TV treasure hunter Drew Pritchard has been accused of an affair with a businessman’s wife which led to an assault.
Magistrates at Llandudno heard the Salvage Hunters star, who’s been described as a real-life Welsh Lovejoy, had been punched to the head outside a pub on the quayside at Conwy. More than two months earlier he’d allegedly called the businessman a “coward,’ in a text, for failing to exact revenge for the affair.
Defence solicitor Michael Gray said Amanda Thomas, two-and-a-half years ago, had cheated on her husband Janus with Mr Pritchard.
“When that affair came to an end Mrs Thomas received harassing text messages from other women who had been seeing Mr Pritchard, accusing her of breaking up their relationships and being extremely hurtful towards her,” the lawyer said. “Mrs Thomas told her husband, the defendant, about the affair at that time because Mr Pritchard had told her that he was going to tell her husband because it would come out in the newspapers at some point.”
Mr Gray said the Thomases had worked to repair their marriage and towards ensuring their children were protected. Mrs Thomas was in tears after the case and the couple left court together.
Janus Thomas, 47, a father-of-two who runs a successful crane firm, was fined a total of £1,440, ordered to pay £100 compensation and £181 costs. He admitted common assault on Mr Pritchard and threatening behaviour in July.
The defence lawyer claimed Mr Pritchard had “smirked” at Thomas at the Liverpool Arms pub. “The way Mr Thomas read that was, with everything that had gone on, he was laughing at him, he was belittling him. Mr Thomas saw red. This man who had betrayed a family friendship had then smirked at him, knowing he had called him a coward and knowing everything about the upset Mrs Thomas had endured as a direct result of what happened a couple of years previously.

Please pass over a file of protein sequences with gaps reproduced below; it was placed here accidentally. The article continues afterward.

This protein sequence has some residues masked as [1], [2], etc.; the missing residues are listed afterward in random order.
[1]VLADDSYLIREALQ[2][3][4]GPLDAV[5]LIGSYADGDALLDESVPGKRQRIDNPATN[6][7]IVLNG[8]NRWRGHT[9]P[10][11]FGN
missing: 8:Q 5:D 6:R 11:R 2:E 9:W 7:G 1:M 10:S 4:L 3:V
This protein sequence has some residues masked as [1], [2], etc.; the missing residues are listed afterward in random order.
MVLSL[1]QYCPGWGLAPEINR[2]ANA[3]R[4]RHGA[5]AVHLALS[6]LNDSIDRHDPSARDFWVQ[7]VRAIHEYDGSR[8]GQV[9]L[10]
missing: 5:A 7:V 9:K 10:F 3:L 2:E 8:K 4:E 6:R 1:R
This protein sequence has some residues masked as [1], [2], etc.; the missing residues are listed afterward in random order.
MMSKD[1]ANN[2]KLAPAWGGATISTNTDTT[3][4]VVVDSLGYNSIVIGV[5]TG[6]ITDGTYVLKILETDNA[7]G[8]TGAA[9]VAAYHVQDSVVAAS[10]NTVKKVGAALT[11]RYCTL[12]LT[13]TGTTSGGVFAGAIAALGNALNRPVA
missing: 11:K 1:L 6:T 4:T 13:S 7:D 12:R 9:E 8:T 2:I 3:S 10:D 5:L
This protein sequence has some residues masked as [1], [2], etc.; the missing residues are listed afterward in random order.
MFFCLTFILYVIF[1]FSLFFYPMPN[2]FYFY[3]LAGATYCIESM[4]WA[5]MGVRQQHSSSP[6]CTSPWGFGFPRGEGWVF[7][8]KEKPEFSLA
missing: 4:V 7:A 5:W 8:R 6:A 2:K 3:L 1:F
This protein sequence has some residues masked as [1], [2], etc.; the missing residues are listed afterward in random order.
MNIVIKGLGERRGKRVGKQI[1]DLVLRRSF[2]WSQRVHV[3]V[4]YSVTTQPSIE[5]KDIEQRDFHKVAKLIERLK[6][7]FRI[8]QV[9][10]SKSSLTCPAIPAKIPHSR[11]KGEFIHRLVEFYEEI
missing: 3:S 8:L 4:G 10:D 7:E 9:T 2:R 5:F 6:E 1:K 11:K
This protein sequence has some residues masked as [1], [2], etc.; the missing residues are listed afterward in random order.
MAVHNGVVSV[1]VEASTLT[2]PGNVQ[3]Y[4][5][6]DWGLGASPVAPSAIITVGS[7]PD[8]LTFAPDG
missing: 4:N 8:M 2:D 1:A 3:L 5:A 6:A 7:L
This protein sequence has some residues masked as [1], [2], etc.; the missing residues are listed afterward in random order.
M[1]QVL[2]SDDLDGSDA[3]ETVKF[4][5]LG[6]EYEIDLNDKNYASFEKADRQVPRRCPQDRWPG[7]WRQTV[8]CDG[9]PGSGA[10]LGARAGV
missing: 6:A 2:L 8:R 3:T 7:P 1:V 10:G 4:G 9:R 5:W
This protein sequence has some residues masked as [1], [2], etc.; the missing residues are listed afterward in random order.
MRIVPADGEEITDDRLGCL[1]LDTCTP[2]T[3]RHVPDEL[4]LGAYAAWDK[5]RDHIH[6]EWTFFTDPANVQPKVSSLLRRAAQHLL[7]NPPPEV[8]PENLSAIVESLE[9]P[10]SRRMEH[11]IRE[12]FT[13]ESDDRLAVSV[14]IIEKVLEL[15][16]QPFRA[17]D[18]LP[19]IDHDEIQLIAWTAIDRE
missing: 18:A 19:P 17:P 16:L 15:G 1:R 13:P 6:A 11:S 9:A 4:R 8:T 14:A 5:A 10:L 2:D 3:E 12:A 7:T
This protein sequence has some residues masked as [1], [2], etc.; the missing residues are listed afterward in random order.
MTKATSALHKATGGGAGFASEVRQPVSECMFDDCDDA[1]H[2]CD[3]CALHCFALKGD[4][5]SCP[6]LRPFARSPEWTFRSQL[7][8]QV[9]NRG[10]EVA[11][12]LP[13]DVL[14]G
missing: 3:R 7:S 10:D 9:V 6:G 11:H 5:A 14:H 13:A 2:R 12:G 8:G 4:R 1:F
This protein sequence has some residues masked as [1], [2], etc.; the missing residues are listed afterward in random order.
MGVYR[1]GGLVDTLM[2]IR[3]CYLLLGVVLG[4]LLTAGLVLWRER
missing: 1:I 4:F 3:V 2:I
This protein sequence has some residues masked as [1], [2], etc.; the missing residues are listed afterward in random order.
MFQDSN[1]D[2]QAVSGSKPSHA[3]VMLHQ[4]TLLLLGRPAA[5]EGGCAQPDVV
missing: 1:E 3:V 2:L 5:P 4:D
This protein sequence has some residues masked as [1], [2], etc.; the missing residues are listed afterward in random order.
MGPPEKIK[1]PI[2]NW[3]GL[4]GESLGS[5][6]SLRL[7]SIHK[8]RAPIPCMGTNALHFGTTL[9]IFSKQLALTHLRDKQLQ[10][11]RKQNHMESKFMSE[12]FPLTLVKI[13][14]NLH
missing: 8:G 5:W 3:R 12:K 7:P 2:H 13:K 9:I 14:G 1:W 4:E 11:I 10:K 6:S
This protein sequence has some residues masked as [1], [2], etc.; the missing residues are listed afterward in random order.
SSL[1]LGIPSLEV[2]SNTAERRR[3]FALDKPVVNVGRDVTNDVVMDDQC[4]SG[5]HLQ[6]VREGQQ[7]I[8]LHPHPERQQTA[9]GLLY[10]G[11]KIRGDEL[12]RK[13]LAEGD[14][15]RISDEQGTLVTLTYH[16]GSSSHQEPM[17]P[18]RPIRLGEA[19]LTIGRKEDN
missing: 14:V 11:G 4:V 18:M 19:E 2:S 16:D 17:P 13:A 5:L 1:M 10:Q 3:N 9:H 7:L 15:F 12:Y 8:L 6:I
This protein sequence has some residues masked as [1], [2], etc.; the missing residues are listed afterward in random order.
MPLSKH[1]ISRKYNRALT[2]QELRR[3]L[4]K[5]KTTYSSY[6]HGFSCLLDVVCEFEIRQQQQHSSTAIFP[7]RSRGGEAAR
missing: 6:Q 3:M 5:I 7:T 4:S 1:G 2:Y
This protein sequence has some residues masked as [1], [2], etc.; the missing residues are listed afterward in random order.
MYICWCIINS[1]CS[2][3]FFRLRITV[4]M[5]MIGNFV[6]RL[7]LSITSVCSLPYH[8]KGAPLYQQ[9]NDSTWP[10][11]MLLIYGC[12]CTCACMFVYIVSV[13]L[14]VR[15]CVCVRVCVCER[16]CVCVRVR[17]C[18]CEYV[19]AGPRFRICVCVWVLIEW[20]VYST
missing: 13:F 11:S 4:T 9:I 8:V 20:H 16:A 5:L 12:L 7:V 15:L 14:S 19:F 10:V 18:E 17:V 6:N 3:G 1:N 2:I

“He lost control and landed one punch on him. He had snapped. This is extreme provocation.”
Mr Gray said :”Mr Pritchard isn’t without fault. I don’t condone what Mr Thomas has done.”
The defence said it was “staggering” that Mr Pritchard had allegedly texted Mrs Thomas since a previous court hearing calling her husband a “coward.” The police had been informed.
Thomas had allegedly been “tormented” by his victim.
Court chairwoman Manu Patiar said :”Given the history of the case and what we have heard, we feel a restraining order is neither necessary nor proportionate.”
Prosecutor Diane Williams said the offences occurred on July 8. Mr Pritchard had been outside the pub when Thomas came “flying” towards him. Mr Pritchard fell back into the doorway after the punch and Thomas, of Hafod y Ddol, Mostyn, Holywell, was pulled off him.
The antiques dealer said the attack was “completely unprovoked and vicious.”
The prosecutor said children had been “upset and disgusted” by what happened. Mr Pritchard was cut and in pain. “He said ‘I felt the attack could have resulted in worse injuries. I feel quite vulnerable now’.”
In response to the defence claims, Mrs Williams declared :”It was an unprovoked attack. Mr Pritchard was the victim of that attack.”
Thomas said after the case :”I acknowledge the mistakes I have made, and I realise I have let my loved ones down. But today draws a line under this relatively minor incident and we can all move on. I will now be spending time with my wife and children, and focusing on my business.”